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Training Zones and how to use them - Arron Collins-Thomas - Episode 13

Watch Episode 13 here


If you would prefer to read a text version of Arron's latest vlog - check out the video transcript below

Amy Williams:

Hello, it's Amy Williams for the U Perform channel. And today we've got Arron, our fitness expert. Now last week, Arron, we talked about wearables, watches, how they can benefit your training and help you. Today we're going to talk a little bit more about the zones and the levels of training and how hard you train. There's lots of different colors isn't there, which can kind of coordinate with your watches, or when you go into a gym. Help us and explain it to us please.

Arron Collins-Thomas:

Well, it's a bit of a minefield, isn't it? There's so much data out there. There's so much conflicting data, always. And it's really hard to know where to start and what to do. And as we were talking about last week, I think watches and wearables can be incredible, incredibly useful for those of you who are training, you've got specific goals.

But some people don't understand it and it can actually be really detrimental to their health, where they're just trying to push themselves too hard all the time. We're looking for maximum calorie burn. Every session that they do that is not very healthy for us and actually not a very safe way to train. So by understanding the training zones and what we've done on a day-to-day basis, we can understand where we need to be in different days and depending on what we are in our training program within a week, a month, a year, or whatever, to actually get results and to get to where we want to get to.

So we look at the training zones, there's lots of different charts and things out there. Yu know, there's cycling ones which has to do with FTP, which is your functional threshold power. And then there's some running ones out there that are to do with the heart rate zones.

So let's have a think about the running one, that heart rate zone. Lots of different colors in the charts. Generally, the charts will have a grayish color to start with, and that's the low level intensity. That's really low effort. RPE, which is our 'rate of perceived effort' level, kind of one to three, a long walk, a cycle. This is our recovery session. After a really tough session on one day, the next day, you ideally want to do a slower session, to allow the nervous system to recover, to allow the body just to reset rest and repair itself. Right.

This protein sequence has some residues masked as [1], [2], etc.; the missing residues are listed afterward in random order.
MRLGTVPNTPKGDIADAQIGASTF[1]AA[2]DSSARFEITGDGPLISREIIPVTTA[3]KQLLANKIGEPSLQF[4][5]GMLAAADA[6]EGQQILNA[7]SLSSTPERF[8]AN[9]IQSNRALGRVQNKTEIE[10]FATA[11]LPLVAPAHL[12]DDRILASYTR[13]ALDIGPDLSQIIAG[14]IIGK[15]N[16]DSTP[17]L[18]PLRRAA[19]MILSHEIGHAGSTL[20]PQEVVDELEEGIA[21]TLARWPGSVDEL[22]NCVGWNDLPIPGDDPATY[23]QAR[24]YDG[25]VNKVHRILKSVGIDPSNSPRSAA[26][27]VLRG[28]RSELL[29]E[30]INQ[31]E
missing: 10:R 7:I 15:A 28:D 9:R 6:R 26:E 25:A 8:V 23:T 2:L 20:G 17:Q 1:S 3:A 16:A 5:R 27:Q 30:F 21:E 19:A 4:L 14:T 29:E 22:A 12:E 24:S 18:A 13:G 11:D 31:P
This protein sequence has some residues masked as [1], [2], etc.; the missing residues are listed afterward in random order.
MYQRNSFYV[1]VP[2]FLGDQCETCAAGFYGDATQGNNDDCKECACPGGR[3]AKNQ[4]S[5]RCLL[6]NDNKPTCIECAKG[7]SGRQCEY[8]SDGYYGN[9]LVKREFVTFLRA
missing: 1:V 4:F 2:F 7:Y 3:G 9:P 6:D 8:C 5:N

Amy Williams:

And that scale I'm going to butt in here for people don't even know that kind of scale. You know, you have a scale of one to 10, don't you. One easiest. Chat away. 10 is going to be your hardcore on your knees type of thing. So just for people to know within that one to three, like you say, is that easiest level, still being able to chat and have a good old full-on conversation while you're exercising.

Arron Collins-Thomas:

Yeah. Almost enjoyable at the end of the scale, the other end of the scale, not so enjoyable. So yeah, exactly. The RPE scale is really important. If people don't have wearables then RPE is a great way of just determining where they are on any given day and kind of working to how their body feels.

I think actually it's an important thing to note, that don't always trust these. Don't always go by these, some days, just go by feel. We're quite intuitive naturally in our bodies. We should know how hard to push ourselves some days, but these definitely keep us on track on those days that we need to hit certain targets and certain kind of training zones.

So at that kind of gray color of the bottom, and then we moved to the bluish color on most of the charts. That's, as we're starting to go up into that three to four, three to five effort level on your RPE. And that's just a little bit harder. We're still working at the speed of chat, as we say. And it's just working the cardiovascular a little bit. We're going to get the blood pumping a bit more, but it's still recovering and repairing. And you could be at this level for a couple of hours quite comfortably.

And as we step up, it starts to get a little bit tougher. We're working on maybe that green color on most of the charts. That green zone, we're currently going up to five to six on that RPE. So starting to stress the body a bit more, this is where we're going to get cardiovascular gains. We're going to start to improve that cardiovascular endurance. And you could be again here for a couple of hours and it just starts to push you out of that comfort zone a little bit. You might not be able to talk quite so easily at this level.